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The Yankees have an all-righty lineup. Will it hinder their success?

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Since 1996, the Yankees have won the A.L. pennant seven times. How balanced were the lineups on those teams?

Baltimore Orioles v. New York Yankees

If healthy, the 2021 Yankees will have a formidable lineup with few weak spots. That said, the lineup has few left-handed batters in it. Brett Gardner, if he even ends up re-signing, may profile as the only left-handed hitter on the team (barring utility players on the bench). If the Yankees platoon Gardy and Clint Frazier in left field, the lineup is likely to contain only righties much of the time. That leaves Aaron Hicks, who is a switch-hitter (a dying breed), as the sole everyday player capable of batting lefty.

Where does having a right-handed heavy lineup leave the Yankees, with so few left-handed hitters to take advantage of the Yankees’ short porch in right field? To what extent are the Yankees disadvantaged by having a lineup full of righties?

Depends on who you ask. Let’s travel back in time a few years.

Remember Joe Girardi’s binder? Before Aaron Boone stepped in as Yankees manager in 2018, Girardi’s binder ruled all. Chock full of game strategies, calculations, and—the pièce de résistance—righty-lefty matchups. Fans might have hemmed and hawed at this little black book and Girardi’s adherence to whatever looked best in theory, on paper, but the truth is, much of the time, Girardi’s binder worked.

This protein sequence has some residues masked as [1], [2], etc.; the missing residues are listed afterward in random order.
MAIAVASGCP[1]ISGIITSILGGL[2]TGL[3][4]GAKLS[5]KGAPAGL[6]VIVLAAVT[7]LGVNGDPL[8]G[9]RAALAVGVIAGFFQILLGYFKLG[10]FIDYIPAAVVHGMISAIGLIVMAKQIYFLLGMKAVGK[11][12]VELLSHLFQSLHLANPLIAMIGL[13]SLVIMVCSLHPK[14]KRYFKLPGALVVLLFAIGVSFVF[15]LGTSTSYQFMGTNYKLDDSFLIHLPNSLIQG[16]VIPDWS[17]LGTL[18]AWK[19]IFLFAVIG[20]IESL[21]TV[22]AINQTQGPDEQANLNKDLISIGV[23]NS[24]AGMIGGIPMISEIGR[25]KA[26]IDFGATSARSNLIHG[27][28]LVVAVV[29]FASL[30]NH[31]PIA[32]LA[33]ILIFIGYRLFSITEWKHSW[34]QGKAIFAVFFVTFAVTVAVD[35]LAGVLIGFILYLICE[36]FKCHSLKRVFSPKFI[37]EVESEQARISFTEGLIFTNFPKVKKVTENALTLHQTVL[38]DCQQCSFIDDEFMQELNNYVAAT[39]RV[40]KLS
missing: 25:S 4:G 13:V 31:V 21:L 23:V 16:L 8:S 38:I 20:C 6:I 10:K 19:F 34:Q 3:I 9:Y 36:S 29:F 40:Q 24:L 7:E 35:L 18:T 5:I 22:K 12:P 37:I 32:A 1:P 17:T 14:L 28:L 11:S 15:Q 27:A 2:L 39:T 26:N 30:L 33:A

In baseball, having a lineup that strategically balances the handedness of batters against the opposing team’s pitcher matters. That’s not to say a team with a lineup full of only righty hitters cannot win. But typically, left-handed batters are less vulnerable to a righty pitcher’s breaking balls. Left-handed hitters can get a better read on the ball due to the way they’re facing. Not to mention: left-handed hitters are also one step closer to first base.

Most of the time, left-handed pitchers and batters do better in baseball. A balanced lineup gives a manager more options to choose from when the other team makes a pitching change. But, what would the binder say? And how balanced were the lineups of Yankee teams that won the World Series?

Let’s take a closer look.

Yankees’ righty-lefty lineup balance in Pennant-winning years

World Series outcome Season no. of L in starting lineup no. of R in starting lineup no. of switch hitters
World Series outcome Season no. of L in starting lineup no. of R in starting lineup no. of switch hitters
W 2009 3 2 4
W 2000 3 4 2
W 1999 3 3 3
W 1998 3 4 2
W 1996 3 4 2
L 2001 3 4 2
L 2003 4 3 2
Data courtesy of baseball-reference.com

The focus on handedness is somewhat of a recent phenomenon in baseball; its emphasis has grown as more and more teams rely on analytics to inform game strategy.

Obviously, this is too small of a sample size to make any conclusions regarding lineup handedness and its effect on a team’s success. The decline of switch-hitters across all of MLB is a variable to consider, as well. But it is worth noting that in recent memory, the most successful Yankee teams had lineups that were more balanced.

Ultimately, the Yankees lineup will go as far as their right-handed sluggers can carry it. Their previous teams were clearly built with at least a little more balance in mind; the current roster has prioritized powerful mashers, balance in terms of handedness be damned. There’s certainly more research to be done to see if the lineup’s nearly uniformity right-handedness leaves them vulnerable in playoff series against teams with power right-handed pitchers that can match up with them. We may see come this season whether a lineup of righties can slug their way through the campaign.